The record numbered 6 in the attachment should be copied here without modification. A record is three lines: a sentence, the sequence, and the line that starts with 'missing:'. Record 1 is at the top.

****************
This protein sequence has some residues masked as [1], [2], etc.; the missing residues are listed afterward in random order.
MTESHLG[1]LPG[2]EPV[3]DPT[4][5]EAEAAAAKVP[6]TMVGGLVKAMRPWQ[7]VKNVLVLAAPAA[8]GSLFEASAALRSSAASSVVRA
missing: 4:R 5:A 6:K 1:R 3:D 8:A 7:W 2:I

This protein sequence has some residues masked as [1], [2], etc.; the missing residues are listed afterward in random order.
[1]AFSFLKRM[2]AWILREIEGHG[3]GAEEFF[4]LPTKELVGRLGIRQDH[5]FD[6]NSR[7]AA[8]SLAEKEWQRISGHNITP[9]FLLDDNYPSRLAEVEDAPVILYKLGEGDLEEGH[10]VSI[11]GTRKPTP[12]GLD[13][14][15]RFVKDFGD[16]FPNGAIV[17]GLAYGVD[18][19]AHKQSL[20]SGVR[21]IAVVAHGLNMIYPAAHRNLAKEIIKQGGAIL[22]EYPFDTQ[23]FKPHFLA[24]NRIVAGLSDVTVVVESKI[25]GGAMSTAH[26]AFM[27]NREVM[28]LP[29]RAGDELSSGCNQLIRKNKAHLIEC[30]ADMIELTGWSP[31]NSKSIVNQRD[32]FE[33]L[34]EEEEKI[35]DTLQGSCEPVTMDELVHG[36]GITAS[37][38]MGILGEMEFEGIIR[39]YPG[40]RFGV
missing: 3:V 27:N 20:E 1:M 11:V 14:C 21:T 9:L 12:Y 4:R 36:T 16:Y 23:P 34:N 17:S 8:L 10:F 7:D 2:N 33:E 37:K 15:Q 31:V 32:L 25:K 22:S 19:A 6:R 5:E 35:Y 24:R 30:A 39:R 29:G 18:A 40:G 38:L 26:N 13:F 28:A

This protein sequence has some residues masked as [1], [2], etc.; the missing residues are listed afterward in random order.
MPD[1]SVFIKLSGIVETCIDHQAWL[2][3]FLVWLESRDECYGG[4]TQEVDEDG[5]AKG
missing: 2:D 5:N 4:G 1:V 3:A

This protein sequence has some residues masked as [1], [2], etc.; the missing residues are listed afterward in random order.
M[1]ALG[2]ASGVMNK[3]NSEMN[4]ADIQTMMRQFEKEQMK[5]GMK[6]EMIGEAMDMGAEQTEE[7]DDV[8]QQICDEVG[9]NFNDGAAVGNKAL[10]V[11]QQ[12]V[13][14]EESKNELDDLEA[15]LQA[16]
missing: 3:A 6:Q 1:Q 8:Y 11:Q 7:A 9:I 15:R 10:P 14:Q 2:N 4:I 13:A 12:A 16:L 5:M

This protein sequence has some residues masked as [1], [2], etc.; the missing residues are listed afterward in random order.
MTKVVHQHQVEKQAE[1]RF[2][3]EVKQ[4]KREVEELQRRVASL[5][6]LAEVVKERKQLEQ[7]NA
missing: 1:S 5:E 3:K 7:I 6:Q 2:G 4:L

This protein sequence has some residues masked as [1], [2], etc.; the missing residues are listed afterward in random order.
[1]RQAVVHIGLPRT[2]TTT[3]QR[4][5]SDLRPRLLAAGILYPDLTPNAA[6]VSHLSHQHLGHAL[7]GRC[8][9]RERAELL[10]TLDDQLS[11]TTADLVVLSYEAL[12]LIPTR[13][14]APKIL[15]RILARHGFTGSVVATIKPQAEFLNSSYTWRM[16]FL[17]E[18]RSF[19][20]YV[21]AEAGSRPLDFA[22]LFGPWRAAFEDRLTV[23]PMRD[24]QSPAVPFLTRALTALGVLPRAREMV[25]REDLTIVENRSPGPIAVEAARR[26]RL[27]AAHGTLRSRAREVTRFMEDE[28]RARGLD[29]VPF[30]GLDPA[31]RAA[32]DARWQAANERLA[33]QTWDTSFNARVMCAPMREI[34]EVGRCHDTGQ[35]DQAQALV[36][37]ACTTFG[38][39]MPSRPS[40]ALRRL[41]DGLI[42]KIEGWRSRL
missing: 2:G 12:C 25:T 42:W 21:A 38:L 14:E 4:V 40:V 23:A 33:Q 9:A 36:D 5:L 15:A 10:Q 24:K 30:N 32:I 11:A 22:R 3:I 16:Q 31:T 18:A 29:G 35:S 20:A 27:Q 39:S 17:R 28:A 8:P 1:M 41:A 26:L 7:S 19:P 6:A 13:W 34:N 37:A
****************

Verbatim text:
This protein sequence has some residues masked as [1], [2], etc.; the missing residues are listed afterward in random order.
[1]RQAVVHIGLPRT[2]TTT[3]QR[4][5]SDLRPRLLAAGILYPDLTPNAA[6]VSHLSHQHLGHAL[7]GRC[8][9]RERAELL[10]TLDDQLS[11]TTADLVVLSYEAL[12]LIPTR[13][14]APKIL[15]RILARHGFTGSVVATIKPQAEFLNSSYTWRM[16]FL[17]E[18]RSF[19][20]YV[21]AEAGSRPLDFA[22]LFGPWRAAFEDRLTV[23]PMRD[24]QSPAVPFLTRALTALGVLPRAREMV[25]REDLTIVENRSPGPIAVEAARR[26]RL[27]AAHGTLRSRAREVTRFMEDE[28]RARGLD[29]VPF[30]GLDPA[31]RAA[32]DARWQAANERLA[33]QTWDTSFNARVMCAPMREI[34]EVGRCHDTGQ[35]DQAQALV[36][37]ACTTFG[38][39]MPSRPS[40]ALRRL[41]DGLI[42]KIEGWRSRL
missing: 2:G 12:C 25:T 42:W 21:A 38:L 14:E 4:V 40:V 23:A 33:Q 9:A 36:D 5:L 15:A 10:Q 24:K 30:N 32:I 11:A 22:R 3:I 16:Q 31:T 18:A 29:G 35:S 20:A 27:Q 39:S 17:R 28:A 8:P 1:M 41:A 26:L 7:S 19:P 6:A 13:W 34:N 37:A